My three cents: I felt like it was a good, albeit brief, adult conversation about traffic and urban planning — and the fact that traffic is not something easily “fixed” without serious consequences. I also thought UCLA’s Brian Taylor did a good job pointing to the fact that a lot of the traffic stereotypes about our region are total bunk and that concentrating density around transit and high activity centers may not fix traffic — but often makes places nicer, happier places to live and visit.



9 replies

  1. Hey, everyone, the solution may be as simple as throwing ALL of our energy into the construction of a pervasive and extensive rail system, instead of applying band-aid-like quick fixes to the present automotive transportatiion system which, as we have already discovered, simply just do NOT work!

  2. Like the doctors creed, “first, do no harm,” If you want to speed up traffic, the first thing is not to make it worse with road diets- especially on streets that already have left turn lanes, and toll lanes that slow down everyone but the well-off who can afford to pay.

  3. From 2005 through 2013, the Census Bureau American Community Survey (ACS) results show driving to work by car, van and truck fell by 2.5 percentage points. Walking, bicycling and transit have all gained a larger commuting share.

    From 2007 through 2013, driving to work by car, van and truck increased by 22,000 more people and bicycling increased by 11,000 more people. Commuting by transit has decreased. Most of the increase in the rate of commuting by bicycle can be attributed to a sharp rise in the price of gas between 2007 and 2008, along with close to 200 miles of bike lanes and paths installed in three fiscal years.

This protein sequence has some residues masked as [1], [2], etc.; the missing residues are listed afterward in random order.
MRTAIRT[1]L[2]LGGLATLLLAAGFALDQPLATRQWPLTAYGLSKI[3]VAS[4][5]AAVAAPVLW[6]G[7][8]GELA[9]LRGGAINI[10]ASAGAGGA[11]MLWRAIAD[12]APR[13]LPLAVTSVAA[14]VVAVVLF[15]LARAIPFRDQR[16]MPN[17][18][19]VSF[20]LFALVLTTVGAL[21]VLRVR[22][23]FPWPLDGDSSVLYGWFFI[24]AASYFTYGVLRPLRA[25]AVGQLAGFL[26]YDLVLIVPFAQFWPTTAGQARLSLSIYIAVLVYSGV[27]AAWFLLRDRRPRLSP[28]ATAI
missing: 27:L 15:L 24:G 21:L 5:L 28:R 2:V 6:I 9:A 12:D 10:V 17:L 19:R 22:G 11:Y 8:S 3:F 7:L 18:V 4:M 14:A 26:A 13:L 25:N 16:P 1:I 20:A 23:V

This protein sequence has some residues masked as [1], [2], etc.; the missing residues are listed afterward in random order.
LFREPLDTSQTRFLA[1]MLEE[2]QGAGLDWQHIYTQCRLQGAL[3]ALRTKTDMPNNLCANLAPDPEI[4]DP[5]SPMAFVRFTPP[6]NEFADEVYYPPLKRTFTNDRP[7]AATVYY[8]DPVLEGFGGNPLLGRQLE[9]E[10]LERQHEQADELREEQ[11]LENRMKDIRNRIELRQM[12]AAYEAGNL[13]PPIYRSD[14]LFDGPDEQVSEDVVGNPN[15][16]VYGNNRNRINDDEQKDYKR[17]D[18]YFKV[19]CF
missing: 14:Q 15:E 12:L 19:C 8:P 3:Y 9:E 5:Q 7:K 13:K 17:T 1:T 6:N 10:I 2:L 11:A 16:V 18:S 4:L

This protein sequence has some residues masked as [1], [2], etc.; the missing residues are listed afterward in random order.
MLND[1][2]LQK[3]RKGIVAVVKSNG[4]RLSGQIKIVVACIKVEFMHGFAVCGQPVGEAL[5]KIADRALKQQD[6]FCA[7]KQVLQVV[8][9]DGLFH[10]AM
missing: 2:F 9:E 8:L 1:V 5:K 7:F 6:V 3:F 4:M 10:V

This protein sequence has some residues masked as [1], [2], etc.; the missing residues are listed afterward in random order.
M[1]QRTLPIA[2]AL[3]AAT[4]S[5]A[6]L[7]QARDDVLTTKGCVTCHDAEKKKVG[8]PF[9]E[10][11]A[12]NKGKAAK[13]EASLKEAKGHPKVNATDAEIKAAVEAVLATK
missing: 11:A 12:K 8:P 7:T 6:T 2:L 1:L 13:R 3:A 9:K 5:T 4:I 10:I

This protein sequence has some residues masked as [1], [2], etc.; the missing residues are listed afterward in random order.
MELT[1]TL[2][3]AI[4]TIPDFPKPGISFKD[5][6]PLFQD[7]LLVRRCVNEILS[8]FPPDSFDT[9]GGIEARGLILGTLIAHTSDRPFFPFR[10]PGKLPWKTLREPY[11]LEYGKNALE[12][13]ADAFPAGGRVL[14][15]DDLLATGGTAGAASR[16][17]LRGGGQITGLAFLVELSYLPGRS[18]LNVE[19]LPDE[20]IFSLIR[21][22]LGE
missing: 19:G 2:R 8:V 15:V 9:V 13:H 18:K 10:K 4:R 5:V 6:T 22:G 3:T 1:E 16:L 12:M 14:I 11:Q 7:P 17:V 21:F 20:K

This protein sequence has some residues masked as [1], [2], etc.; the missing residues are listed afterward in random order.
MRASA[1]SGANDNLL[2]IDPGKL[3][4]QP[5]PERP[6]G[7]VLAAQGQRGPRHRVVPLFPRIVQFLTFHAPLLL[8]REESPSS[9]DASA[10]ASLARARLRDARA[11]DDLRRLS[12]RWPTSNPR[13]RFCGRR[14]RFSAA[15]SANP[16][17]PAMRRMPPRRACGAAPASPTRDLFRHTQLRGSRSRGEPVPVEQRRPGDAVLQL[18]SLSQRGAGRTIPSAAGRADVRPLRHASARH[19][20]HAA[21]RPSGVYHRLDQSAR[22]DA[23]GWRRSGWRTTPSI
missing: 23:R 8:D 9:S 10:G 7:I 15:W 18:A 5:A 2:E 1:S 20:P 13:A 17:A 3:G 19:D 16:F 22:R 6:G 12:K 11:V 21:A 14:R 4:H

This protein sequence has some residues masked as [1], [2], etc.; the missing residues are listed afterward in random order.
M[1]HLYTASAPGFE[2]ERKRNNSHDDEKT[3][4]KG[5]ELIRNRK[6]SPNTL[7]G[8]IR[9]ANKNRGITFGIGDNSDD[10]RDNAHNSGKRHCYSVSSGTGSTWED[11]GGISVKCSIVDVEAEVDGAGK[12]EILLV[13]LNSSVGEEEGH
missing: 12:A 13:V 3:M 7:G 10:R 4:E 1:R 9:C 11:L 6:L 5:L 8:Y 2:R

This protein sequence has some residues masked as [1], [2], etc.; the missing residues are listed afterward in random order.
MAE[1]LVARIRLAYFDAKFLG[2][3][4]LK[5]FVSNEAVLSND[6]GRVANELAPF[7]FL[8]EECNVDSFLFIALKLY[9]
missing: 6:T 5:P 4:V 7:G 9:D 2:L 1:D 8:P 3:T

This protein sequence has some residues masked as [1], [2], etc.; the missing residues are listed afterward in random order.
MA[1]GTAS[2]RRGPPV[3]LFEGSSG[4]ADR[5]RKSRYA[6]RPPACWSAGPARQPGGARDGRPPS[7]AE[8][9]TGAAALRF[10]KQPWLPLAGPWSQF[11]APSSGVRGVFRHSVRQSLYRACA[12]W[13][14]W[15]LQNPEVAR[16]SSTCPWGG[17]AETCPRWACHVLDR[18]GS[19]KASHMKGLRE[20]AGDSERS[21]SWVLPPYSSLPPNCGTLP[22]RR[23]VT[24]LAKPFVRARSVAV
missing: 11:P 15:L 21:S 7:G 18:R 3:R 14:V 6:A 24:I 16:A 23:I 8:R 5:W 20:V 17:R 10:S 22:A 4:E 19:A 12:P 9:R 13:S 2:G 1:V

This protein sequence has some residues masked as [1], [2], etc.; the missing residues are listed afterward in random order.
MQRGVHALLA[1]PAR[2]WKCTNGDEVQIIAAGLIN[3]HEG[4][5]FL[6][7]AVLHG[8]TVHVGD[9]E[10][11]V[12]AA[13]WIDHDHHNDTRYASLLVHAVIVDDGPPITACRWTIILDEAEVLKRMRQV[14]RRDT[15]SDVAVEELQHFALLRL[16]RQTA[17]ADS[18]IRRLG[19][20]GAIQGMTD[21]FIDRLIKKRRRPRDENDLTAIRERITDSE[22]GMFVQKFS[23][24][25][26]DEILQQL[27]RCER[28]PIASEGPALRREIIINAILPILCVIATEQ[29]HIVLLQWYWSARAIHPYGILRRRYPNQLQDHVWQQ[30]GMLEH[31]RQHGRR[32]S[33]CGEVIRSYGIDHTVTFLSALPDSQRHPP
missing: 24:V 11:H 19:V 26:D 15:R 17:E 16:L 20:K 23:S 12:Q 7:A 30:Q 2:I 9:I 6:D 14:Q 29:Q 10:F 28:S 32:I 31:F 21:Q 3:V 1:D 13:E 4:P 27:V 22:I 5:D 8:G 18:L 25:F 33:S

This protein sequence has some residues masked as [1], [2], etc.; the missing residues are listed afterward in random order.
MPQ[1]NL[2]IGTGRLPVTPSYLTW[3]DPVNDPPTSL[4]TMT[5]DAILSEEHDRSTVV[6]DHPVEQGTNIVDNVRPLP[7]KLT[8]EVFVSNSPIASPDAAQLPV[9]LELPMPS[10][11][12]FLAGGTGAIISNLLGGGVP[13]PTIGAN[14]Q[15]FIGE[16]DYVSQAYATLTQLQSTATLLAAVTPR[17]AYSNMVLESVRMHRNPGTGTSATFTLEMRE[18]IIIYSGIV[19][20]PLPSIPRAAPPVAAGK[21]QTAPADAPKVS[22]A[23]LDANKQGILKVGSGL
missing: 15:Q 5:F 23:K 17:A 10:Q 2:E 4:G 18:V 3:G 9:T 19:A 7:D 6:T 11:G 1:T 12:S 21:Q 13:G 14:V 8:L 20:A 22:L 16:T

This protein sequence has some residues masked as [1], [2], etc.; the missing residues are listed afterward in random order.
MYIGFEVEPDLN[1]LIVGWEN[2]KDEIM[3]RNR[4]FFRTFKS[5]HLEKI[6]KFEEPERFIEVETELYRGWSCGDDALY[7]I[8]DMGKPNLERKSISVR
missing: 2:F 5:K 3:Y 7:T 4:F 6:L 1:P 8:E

To increase the amount of people moved along arterial streets parking should be prohibited. Doing this would create enough space to put protected bike lanes on most arterial streets in Los Angeles.

    From what I gather, its uncommon for there to be motor vehicle on arterial streets in the Netherlands. Professor Ashworth, of the department of planning for the University of Groningen, explains at 3:05 in this streetsfilm that businesses were against having parking removed in front of their stores in the late 1970’s in that city. He states that they complained that they would have to immediately move and go out of business as a results. It turns out that they stayed and that people adjusted to the changes.